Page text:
Bomb attacks in north-western Pakistan have killed nine people, including three worshippers at a mosque and a group of soldiers travelling through an area the army pounded in a months-long offensive earlier this year.
The attacks showed the fragility of the military's gains in its offensives against al Qaida and Taliban insurgents along the border with Afghanistan. The US is hoping to bolster Pakistan's fight against extremists with a surge in military funding expected to be announced later on Friday.
In the first attack, a roadside bomb tore through a vehicle carrying paramilitary soldiers in the Orakzai tribal region, where the army recently declared victory over the Taliban.
The blast killed six soldiers, including a lieutenant colonel, and wounded three others, security officials said.
Hours later, a bomb hit a mosque on the outskirts of Peshawar, the capital of the north-western province. Besides the three killed, 22 people were injured, said senior police officer Liaquat Ali.
It was unclear whether the mosque was Sunni or Shiite affiliated. Pakistan is majority Sunni, and there have long been tensions between the two Muslim sects. The blast occurred during Friday prayers, which are typically the most attended prayer sessions of the week.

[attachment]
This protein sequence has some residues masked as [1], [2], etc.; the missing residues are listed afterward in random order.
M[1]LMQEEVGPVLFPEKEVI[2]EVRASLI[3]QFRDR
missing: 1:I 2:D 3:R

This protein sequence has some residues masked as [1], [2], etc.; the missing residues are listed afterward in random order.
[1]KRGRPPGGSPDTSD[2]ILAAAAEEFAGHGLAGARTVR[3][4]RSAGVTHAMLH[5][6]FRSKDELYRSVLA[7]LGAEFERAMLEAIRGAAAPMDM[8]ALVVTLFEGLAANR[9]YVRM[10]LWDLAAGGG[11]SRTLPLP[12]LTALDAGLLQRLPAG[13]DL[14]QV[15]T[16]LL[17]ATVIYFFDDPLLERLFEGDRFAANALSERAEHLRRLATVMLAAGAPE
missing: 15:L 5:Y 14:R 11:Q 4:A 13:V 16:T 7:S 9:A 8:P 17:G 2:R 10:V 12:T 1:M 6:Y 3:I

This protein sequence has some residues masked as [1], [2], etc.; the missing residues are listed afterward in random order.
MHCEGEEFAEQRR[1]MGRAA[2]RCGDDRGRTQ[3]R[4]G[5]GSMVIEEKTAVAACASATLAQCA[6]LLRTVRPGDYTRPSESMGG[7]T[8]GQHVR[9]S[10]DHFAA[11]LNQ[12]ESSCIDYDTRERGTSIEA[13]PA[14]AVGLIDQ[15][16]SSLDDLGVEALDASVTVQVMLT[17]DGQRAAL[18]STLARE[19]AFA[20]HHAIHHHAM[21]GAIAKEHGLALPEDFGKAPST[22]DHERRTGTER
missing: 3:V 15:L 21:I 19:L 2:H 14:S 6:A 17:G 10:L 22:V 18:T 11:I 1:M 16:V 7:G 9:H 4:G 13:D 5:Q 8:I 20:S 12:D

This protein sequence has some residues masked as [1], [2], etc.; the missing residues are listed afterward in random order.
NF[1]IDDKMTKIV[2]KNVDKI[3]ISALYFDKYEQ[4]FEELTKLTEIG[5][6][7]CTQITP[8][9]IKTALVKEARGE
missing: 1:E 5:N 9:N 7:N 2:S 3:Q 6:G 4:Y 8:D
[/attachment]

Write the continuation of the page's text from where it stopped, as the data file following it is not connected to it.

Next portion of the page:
The US has praised Pakistan's operations against militant groups, largely because many of the insurgent movements are believed to also be involved in attacking American and Nato troops across the border in Afghanistan.
The Obama administration is setting out a new multi-year, multi-billion-dollar military aid package for Pakistan, which was set to be unveiled at the end of the latest round of high-level US-Pakistani strategic talks in Washington, US officials said.
The money will be provided over the next five years under the State Department's Foreign Military Financing programme that funds other countries' purchases of US-made arms, ammunition and accessories, the officials said.
The US administration hopes the announcement will reassure Pakistan of the long-term US commitment to its military needs and help it bolster its efforts to go after Taliban and al Qaida affiliates on its territory.